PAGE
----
Bartonella schoenbuchensis isolated from the blood of a French cow.
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ABSTRACT: Bartonella are worldwide distributed facultative-intracellular bacteria that exhibit an immense genomic diversity across mammal and arthropod hosts. The occurrence of cattle-associated Bartonella species was investigated in the cattle-tail louse Haematopinus quadripertusus and in dairy cattle-blood from Israel. Lice were collected from cattle from two dairy farms during summer 2011, and both lice and cow blood samples were collected from additional 7 farms during the successive winter. The lice were identified morphologically and molecularly using 18S rRNA sequence. Thereafter, they were screened for Bartonella-DNA by conventional and real-time PCR assays, using four partial genetic loci (gltA, rpoB, ssrA and ITS). A potentially novel Bartonella variant, closely related to other ruminant-bartonellae, was identified in 11 out of 13 louse pools collected in summer. In the cattle blood, the prevalence of Bartonella spp. infection was 38%, identified as B. bovis and B. henselae (24% and 12%, respectively). A third genotype, closely related to Bartonella melophagi and Bartonella chomelii (based on the ssrA gene) and to B. bovis (based on the ITS sequence) was identified in a single cow. The relatively high prevalence of these Bartonella species in cattle and the occurrence of phylogenetically diverse Bartonella variants in both cattle and their lice suggest the potential role of this animal system in the generation of Bartonella species diversity.Applied and environmental microbiology. 06/2014;
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ABSTRACT: SUMMARY The deer ked (Lipoptena cervi) is a haematophagous ectoparasite of cervids that harbours haemotrophic Bartonella. A prerequisite for the vector competence of the deer ked is the vertical transmission of the pathogen from the mother to its progeny and transstadial transmission from pupa to winged adult. We screened 1154 pupae and 59 pools of winged adult deer keds from different areas in Finland for Bartonella DNA using PCR. Altogether 13 pupa samples and one winged adult deer ked were positive for the presence of Bartonella DNA. The amplified sequences were closely related to either B. schoenbuchensis or B. bovis. The same lineages were identified in eight blood samples collected from free-ranging moose. This is the first demonstration of Bartonella spp. DNA in a winged adult deer ked and, thus, evidence for potential transstadial transmission of Bartonella spp. in the species.Epidemiology and infection. 06/2014;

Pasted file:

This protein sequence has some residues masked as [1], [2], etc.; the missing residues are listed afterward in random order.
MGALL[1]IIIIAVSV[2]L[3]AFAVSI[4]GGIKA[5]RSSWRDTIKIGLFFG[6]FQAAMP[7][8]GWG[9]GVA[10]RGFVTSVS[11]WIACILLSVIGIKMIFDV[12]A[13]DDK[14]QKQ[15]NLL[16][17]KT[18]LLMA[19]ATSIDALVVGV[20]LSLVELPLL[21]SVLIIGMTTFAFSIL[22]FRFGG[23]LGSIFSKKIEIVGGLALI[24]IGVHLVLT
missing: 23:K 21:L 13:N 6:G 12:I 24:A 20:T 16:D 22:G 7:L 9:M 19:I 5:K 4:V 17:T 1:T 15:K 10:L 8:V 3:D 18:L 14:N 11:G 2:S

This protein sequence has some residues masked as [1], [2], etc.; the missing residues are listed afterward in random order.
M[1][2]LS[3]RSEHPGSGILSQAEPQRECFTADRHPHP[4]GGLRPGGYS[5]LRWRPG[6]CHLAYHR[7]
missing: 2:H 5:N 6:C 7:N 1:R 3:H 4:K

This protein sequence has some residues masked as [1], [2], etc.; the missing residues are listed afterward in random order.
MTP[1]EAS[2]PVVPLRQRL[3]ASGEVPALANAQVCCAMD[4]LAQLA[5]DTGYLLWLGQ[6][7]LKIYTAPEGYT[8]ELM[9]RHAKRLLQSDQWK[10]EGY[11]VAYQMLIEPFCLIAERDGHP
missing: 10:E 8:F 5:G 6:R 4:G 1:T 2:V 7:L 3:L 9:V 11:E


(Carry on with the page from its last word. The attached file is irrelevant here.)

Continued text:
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ABSTRACT: Bartonella bovis has been described in beef and dairy cattle worldwide, however the reported prevalence rates are inconsistent, with large variability across studies (0-89%). This study describes the first isolation and characterization of B. bovis among cattle herds in the Middle East. Blood samples from two beef cattle herds (each sampled thrice) and one dairy herd (sampled twice) in Israel were collected during a 16-months period. Overall, 71 of 95 blood samples (75%) grew Bartonella sp., with prevalence of 78% and 59% in beef and dairy cattle, respectively. High level bacteremia (≥100,000 colony forming units/mL) was detected in 25 specimens (26%). Such high-level bacteremia has never been reported in cattle. Two dairy cows and one beef cow remained bacteremic when tested 60 or 120 days apart, respectively, suggesting that cattle may have persistent bacteremia. One third of animals were infested with ticks. Sequence analysis of a gltA fragment of 32 bacterial isolates from 32 animals revealed 100% homology to B. bovis. Species identification was confirmed by sequence analysis of the rpoB gene. Phylogenetic analysis based on the concatenated sequences of gltA and rpoB demonstrated that the isolates described herein form a monophyletic group with B. bovis strains originating from cattle worldwide. Taken together, the high prevalence of bacteremia, including high-level bacteremia, in beef and dairy cattle, the potential to develop prolonged bacteremia, the exposure of cattle to arthropod vectors, and proximity of infected animals to humans, make B. bovis a potential zoonotic agent.Veterinary microbiology. 07/2014;